A group of residents, businesses, and community groups from Malmesbury to Salisbury and Bradford-on Avon to Pewsey have formed the Wiltshire Clean Energy Alliance to campaign against the amendment and ensure that fair planning rules for renewable developments prevail.
Rowena Quantrill, a founder member of the Wiltshire Clean Energy Alliance and a member of Climate Friendly Bradford-on Avon, said:
“Wiltshire Council itself has recognised wind farms and biomass as the two key renewable energy opportunities for Wiltshire – so to stop all wind farm development at a stroke would be entirely counterproductive. Supporters of wind farms tend to be the silent majority – so I’d urge people to speak up and comment on this consultation to have their voices heard. Renewables can help Wiltshire become more energy independent and offer great opportunities for communities to benefit too.”
A map of Wiltshire taking into account the new residential buffer zones and other environmental and landscape designations shows definitively that if the amendment is left to stand, there would be no suitable places for wind development left in the county, which is the UK’s 13th largest by land area.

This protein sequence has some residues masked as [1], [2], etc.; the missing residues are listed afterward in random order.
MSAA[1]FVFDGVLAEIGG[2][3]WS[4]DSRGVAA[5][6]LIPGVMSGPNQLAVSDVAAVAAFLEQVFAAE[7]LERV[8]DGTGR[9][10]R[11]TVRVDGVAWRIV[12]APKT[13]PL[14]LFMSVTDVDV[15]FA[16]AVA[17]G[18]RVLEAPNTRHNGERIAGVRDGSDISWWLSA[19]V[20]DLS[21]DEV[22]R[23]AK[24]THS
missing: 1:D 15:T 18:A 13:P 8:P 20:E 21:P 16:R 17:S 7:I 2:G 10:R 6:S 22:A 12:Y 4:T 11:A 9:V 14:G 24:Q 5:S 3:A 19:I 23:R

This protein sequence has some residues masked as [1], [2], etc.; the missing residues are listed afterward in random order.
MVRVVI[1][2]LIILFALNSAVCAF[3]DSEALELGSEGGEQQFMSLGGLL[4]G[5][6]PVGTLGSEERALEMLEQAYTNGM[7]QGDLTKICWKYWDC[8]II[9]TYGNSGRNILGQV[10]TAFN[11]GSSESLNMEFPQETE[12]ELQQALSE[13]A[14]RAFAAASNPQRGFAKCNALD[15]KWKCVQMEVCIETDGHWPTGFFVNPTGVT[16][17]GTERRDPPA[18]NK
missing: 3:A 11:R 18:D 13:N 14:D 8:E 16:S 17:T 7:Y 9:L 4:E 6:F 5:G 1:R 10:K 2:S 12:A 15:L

Wiltshire Councillor for Chippenham, Chris Caswill, said: “It’s good news that Wiltshire Council is now consulting the public about this badly written policy amendment, which should never have been passed in the first place. There is already an established, independent, evidence-based process for handling wind-farm planning applications, but these proposals replace it with fiction and prejudice."
The consultation has also caught the attention of national organisations and politicians.
Friends of the Earth’s Executive Director Andy Atkins said, “It’s right that Wiltshire residents are consulted about this amendment to planning policy – wind turbines are not dangerous and there’s no safety reason to stop them being built within three kilometres of any home.
“We know that 85 per cent of the public want more of their electricity to come from UK wind, sun and water, and all councils – including Wiltshire – play a crucial role in enabling that to happen.
“Instead of sneaking in last-minute caveats that will stop clean energy in its tracks, Wiltshire Council should be blazing a trail with its local plan – cutting emissions and creating hundreds of jobs.”